Macro Social Work Practice Ethics: #MacroSW Twitter Chat 11/19 at 9pm EST

hamccabe

Update 11/19/15: Chat archive now available!

Social workers are often asked to consider the ethics of working with their clients in a therapeutic relationship. Here we will discuss the implications of ethics working along the full continuum of social work – from micro to macro. Most have heard about ethical issues like Confidentiality, Dual Relationships, and Sexual Relationships. How do ethics look when working with communities? What ethical obligations do social workers have to work for social justice when working one on one with clients?

We will explore how practitioners and students view ethical obligations around macro practice and social justice issues. Our guest expert is Heather McCabeAssistant Professor of Social Work at Indiana University.  She served as a medical social worker at a pediatric tertiary care hospital for several years before returning to school for her law degree.  She also served as the Director of the Public Health Law Program  and then Executive Director for the Hall Center for Law and Health at the IU School of Law – Indianapolis before coming to her current position.  Professor McCabe’s research is primarily in the areas of public health, health policy, health disparities, health reform, and disability related policy.  She is particularly interested in exploring the effects of multidisciplinary education and collaboration in her work.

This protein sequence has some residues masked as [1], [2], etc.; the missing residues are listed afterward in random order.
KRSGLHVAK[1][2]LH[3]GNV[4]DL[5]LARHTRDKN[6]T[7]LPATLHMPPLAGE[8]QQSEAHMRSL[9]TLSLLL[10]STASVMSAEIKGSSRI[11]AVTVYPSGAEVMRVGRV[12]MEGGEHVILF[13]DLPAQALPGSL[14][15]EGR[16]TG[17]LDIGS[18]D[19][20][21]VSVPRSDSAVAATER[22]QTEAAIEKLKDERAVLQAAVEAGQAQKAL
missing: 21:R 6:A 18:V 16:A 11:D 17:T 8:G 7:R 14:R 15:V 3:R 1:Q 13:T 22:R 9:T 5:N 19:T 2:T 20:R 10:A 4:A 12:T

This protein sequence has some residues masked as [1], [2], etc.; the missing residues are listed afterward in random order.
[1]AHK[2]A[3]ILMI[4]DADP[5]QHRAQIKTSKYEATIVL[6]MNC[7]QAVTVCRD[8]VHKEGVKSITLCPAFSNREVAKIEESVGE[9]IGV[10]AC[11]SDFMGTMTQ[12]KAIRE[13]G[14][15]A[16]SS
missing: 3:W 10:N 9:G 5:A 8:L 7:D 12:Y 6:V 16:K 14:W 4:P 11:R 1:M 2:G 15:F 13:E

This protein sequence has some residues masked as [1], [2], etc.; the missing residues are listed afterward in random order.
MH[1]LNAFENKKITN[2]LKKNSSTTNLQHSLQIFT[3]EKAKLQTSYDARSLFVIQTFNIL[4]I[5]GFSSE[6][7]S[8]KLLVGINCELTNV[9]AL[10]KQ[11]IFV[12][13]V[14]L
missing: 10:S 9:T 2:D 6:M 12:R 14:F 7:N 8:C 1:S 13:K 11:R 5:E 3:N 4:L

Questions to be explored:

  1. Do you think about the NASW Code of Ethics applying to community organizing, policy practice, advocacy? If so, how?
  2. If you see multiple clients with the same systemic issue, do you have any ethical obligation to address the issue?
  3. What types of bills do you see as impacting your clients? What responsibility to you have to advocate for/educate about them?
  4. Do you advocate for policy in your day to day work? Give an example.
  5. How do we continue encouraging social workers to see practice as a continuum, which includes macro practice?

Resources:

  • Reisch, M. & Lowe, J.I. (2000). “Of means and ends” revisited: Teaching ethical community organizing in an unethical society. Journal of Community Practice, 7(1), 19-38.
  • Hardina, D. (2000). Guidelines for ethical practice in community organization. Social Work, 49(4), 595-604.
  • Harrington, D., & Dolgoff, R. (2008). Hierarchies of Ethical Principles for Ethical Decision Making in Social Work. Ethics and Social Welfare, 2(2), 183–196. doi:10.1080/17496530802117680
  • National Association of Social Workers. (2008).  Code of ethics of the National Association of Social Workers. Washington, DC: NASW Press.
  • Rome, S.H.,Hoechstetter, S., and Wolf-Branigin, M. (2010). Pushing the envelope: Empowering clients through political action. Journal of Policy Practice, 9(3-4), 201-219.
  • Rome, S.H. (2009). Value inventory for policy advocacy. In E.P Congress, P.N. Black, and K. Strom-Gottfried (Eds.) Teaching Social Work Values and Ethics. Alexandria, VA: Council on Social Work Education.

About us: